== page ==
all my thoughts
© s.e. carson
When I was little I used to say I had a "collection of collections" because I couldn't settle on just one thing... turns out I have the same problem with my blog.
all my thoughts
© s.e. carson
Life is weird.
Somehow I managed (on the first day no-less!) to remember it's Dysautonomia Awareness Month, and I started to think about what I would do for it. A few years ago I posted a "tid-bit" for every single day in October, while other years I just change my profile picture and offer a brief summary of my story while inviting questions.
But man, this year? This year I just don't. want. to talk about it.
And I'm not sure why.
I have been managing really well lately. The cardiac rehab has changed my life drastically and I am participating in my life more than I have in years... maybe ever. But sometimes it's like, I reach a point where I'm just tired of it. Not necessarily that I'm ashamed of it and my struggle or anything like that. But, rather, that there's a sweetness in people looking at you and just not knowing.
I played soccer today. It was tough but I am so fucking grateful for it and every day I have been able to do so. I fully realize this is huge in my journey and that many have not been able to make it this far. But here I am, the first day of Dysautonomia Awareness Month, bitching about how I don't want to talk about it. I'm DOING THINGS. And all I want is to just keep doing them. I want to do them until it's no longer a fight. Until my life is entirely full of the DOING THINGS and completely without anything that one would find in awareness month posts.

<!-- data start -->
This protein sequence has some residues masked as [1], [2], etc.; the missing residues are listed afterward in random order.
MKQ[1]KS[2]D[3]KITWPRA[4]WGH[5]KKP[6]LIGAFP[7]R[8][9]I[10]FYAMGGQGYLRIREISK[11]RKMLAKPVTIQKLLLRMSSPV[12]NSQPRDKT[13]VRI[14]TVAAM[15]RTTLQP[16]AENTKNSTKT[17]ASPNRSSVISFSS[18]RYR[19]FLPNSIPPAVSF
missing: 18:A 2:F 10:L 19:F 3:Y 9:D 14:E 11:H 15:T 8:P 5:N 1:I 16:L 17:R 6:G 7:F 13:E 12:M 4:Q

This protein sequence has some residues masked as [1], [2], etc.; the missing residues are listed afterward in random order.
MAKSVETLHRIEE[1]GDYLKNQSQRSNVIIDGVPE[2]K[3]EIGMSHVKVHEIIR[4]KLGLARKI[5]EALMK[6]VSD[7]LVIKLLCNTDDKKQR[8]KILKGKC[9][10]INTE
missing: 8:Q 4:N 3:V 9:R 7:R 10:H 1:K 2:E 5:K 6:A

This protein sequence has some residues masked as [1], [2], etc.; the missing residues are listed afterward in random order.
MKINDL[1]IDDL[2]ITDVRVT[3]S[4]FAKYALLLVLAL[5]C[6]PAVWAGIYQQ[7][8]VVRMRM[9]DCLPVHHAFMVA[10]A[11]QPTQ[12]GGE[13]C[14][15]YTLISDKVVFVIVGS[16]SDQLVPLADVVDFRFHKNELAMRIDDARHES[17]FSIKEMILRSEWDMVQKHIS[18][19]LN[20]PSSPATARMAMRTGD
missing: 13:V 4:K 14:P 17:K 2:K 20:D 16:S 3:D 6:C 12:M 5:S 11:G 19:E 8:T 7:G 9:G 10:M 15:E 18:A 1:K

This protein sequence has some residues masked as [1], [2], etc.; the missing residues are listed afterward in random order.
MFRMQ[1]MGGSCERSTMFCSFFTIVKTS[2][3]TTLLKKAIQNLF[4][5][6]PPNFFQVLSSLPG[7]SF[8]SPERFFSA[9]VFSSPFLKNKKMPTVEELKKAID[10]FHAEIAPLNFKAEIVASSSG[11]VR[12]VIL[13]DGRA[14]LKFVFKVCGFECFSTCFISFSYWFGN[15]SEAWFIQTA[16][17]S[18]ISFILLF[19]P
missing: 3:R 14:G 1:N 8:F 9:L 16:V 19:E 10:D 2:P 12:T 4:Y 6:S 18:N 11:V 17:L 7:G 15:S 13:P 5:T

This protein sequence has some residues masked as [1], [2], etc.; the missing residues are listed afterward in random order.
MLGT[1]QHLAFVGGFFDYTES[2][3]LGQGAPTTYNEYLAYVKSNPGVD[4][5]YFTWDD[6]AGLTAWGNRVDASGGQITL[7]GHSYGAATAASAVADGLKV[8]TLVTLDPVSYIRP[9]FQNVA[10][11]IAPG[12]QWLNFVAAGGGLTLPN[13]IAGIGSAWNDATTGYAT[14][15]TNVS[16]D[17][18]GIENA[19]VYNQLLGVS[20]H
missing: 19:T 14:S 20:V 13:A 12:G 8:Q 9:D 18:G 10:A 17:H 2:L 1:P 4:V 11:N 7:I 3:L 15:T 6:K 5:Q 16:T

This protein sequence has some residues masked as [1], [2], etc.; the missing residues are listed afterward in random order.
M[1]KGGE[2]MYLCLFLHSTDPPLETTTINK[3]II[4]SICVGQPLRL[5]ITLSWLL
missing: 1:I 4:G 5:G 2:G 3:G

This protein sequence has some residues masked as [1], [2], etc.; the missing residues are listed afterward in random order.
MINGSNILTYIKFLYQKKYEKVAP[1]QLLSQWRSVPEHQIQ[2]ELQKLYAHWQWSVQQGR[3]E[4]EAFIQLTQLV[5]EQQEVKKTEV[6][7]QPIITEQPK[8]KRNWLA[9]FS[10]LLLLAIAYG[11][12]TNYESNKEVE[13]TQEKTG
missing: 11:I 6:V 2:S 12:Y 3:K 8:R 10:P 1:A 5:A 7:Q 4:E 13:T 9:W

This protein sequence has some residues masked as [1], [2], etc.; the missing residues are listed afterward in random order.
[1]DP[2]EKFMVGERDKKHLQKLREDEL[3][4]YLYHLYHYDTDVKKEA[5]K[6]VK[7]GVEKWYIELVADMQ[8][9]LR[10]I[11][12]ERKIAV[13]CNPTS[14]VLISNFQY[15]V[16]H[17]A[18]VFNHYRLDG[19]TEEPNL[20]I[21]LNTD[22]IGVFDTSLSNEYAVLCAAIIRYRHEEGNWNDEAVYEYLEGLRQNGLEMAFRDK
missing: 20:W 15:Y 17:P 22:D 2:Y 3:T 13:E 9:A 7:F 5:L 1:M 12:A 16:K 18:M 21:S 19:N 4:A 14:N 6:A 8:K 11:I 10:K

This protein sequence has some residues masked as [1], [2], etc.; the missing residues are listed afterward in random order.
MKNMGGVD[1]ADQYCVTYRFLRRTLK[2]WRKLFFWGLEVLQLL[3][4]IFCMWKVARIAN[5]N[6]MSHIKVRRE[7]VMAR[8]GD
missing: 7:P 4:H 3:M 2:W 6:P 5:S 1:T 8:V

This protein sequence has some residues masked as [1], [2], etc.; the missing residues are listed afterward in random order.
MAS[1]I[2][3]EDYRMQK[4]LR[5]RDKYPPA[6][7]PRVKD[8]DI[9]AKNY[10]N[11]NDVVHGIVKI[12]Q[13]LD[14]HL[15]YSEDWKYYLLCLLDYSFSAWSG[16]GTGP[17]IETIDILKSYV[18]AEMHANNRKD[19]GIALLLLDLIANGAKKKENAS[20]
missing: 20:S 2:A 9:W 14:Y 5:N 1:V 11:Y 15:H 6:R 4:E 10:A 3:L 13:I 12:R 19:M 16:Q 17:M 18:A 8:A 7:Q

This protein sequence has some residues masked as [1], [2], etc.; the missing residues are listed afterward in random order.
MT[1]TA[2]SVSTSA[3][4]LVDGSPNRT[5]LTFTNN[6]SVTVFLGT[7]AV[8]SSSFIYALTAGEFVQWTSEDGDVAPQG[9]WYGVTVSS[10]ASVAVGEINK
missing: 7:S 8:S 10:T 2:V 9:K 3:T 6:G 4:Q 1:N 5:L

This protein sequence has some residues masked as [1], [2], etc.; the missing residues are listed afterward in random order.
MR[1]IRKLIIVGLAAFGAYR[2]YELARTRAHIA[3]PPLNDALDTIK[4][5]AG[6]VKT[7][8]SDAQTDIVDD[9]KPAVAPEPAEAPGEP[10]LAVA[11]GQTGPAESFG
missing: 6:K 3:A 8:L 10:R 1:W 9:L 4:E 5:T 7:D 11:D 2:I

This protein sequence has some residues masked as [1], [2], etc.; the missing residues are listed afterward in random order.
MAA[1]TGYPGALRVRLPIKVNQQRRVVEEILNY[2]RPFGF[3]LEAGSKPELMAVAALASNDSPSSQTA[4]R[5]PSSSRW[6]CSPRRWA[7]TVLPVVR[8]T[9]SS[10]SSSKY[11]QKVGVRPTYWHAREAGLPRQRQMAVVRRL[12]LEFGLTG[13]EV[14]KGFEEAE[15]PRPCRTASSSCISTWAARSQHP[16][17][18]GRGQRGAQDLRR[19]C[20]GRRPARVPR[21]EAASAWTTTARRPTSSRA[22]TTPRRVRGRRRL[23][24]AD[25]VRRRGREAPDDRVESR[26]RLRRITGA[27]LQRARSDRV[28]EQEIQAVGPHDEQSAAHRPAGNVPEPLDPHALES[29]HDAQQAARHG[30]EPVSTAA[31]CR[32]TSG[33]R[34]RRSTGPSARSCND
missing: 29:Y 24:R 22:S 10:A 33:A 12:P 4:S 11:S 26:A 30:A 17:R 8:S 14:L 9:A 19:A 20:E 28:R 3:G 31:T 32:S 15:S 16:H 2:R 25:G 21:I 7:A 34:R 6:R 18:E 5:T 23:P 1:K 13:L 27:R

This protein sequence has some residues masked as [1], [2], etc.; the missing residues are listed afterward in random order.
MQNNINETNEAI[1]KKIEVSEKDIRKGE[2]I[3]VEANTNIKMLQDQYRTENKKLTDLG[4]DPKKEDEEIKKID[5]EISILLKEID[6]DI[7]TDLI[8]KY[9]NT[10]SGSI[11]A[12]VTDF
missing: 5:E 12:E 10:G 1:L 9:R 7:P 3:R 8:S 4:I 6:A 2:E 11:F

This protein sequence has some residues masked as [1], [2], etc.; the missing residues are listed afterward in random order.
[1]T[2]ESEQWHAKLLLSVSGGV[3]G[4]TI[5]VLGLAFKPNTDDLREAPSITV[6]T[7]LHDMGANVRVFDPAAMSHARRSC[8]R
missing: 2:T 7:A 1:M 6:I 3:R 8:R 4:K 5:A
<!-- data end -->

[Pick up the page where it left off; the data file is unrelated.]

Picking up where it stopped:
But that's just not how it goes. I am fully aware of how freaking hard I have worked and how lucky I am to have that work pay-off like it has but... it is just always. going. to be there. isn't it.
Maybe that's part of why I don't want to talk about it much this month. Because it's been such a mind-F for me. Maybe, without my even realizing it, part of me was subconsciously thinking this is how it could be from now on. That this level of living would continue, this taste of life would be all there was. And then I have weeks where I get my ass kicked in exercise and I come into contact with someone who is sick and I go right back to be absolutely terrified about catching their illness. It's a realization that, no matter how great I am doing, I'm always going to have to worry. I am always going to be susceptible. I am always going to potentially lose everything all over again.
In a weird way, I think being full on in the shitter was "easier" for me to handle. When there wasn't hope. Whereas now I have been blessed with brief moments in which I haven't really had to think about it. I still always have to plan, of course... have water with me, take my meds, gauge what I'm going to do in a day... but there have been moments where I've caught myself passing as some semblance of a relatively normal human person. Where I felt free. Unburdened. Like the entire world and my future was suddenly unrolled before me, all these new opportunities—to which I had sorrowfully said goodbye years ago—suddenly there, smiling at me. Eager. Just as happy to see me again as I was in seeing them.